Employer Liability for Secondary Exposure to Harmful Substances
In California, employers can be held liable for injuries sustained by their employees if they were exposed to harmful substances, like asbestos, while on the job. Recent appellate court decisions, however, have raised questions concerning how far premises liability extends off of the premises. In other words, can employers be held responsible for the secondary exposure of harmful chemicals to those with whom their employees came into contact? Confusion at the appellate level has led the Supreme Court to agree to review two of the most prominent cases on the issue.Kesner v. Superior Court
Between 1973 and 1979, Johnny Kesner frequently visited the home of his uncle, who worked for Abex and, as a part of his employment, was exposed to harmful levels of asbestos. In 2011, Kesner was diagnosed with peritoneal mesothelioma, which he alleges was caused by secondary exposure to the asbestos dust that he came into contact with on his uncle’s clothing.
The appellate court ruled in favor of Kesner, stating that because it was a manufacturer, Abex had a duty to warn Kesner about potential exposure to harmful chemicals, and that its failure to do so constituted negligence.Haver v. BNSF
Lynn Haver contracted mesothelioma as a result of her secondary exposure to the asbestos on her husband’s clothing, tools, and vehicles in the 1970s when he worked for BNSF Railway. Although BNSF was aware that asbestos exposure (including secondary contact) to the spouses of its employees was dangerous, it failed to abate those conditions. As a proximate result of her inhalation of asbestos fibers, Lynn suffered from throat cancer and progressive lung disease, which eventually caused her death.
In a subsequent suit against BNSF, Lynn’s heirs claimed that because the company owned the premises where her husband was exposed to asbestos, it was the railroad’s duty to provide not only a safe environment for him, but to protect Lynn from any secondary exposure to harmful chemicals. The trial court and the appellate court ruled for BNSF based on the general rule that premises’ owners do not owe a duty of protection from exposure to asbestos to family members of employees. In its opinion, the appellate court noted that this scenario differed from that in Kesner because BNSF was merely a landowner and not a manufacturer.Supreme Court Review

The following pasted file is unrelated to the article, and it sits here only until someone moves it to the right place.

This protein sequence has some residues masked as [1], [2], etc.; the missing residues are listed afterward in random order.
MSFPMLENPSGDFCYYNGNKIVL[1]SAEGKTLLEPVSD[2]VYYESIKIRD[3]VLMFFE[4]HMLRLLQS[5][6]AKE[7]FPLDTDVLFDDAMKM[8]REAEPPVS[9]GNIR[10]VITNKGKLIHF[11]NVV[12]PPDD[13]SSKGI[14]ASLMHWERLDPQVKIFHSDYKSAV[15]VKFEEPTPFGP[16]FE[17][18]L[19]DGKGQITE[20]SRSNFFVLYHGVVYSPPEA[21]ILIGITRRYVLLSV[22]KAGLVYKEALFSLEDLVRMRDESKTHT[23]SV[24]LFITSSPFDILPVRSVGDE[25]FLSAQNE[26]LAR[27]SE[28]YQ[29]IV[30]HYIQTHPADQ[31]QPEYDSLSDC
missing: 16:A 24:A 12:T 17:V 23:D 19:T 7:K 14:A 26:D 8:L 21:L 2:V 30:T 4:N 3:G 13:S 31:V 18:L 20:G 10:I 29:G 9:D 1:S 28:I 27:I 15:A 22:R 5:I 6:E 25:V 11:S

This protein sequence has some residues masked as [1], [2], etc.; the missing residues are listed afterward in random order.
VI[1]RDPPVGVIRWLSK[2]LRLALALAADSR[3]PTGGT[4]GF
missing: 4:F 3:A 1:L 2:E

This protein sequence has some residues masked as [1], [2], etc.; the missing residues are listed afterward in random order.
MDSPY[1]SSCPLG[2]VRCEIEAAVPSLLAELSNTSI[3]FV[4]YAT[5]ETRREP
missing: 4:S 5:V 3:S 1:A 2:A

The California Supreme Court has granted preferential review for both Kesner and Haver in an effort to clarify the issue of the extent of premises liability. The Court’s decision could have massive repercussions for personal injury suits, as an extension of a landowner’s potential liability to third parties would significantly expand the scope of their duty of care.
If you or a loved one has suffered from lung cancer, mesothelioma, diffuse pulmonary fibrosis, or other respiratory issues or cancers, and were exposed to asbestos, an experienced attorney may be able to help you collect compensation for your injuries. Please call the skilled Monterey personal injury attorneys at Corsiglia, McMahon & Allard, L.L.P. at (408) 298-7200, for a free consultation.Sources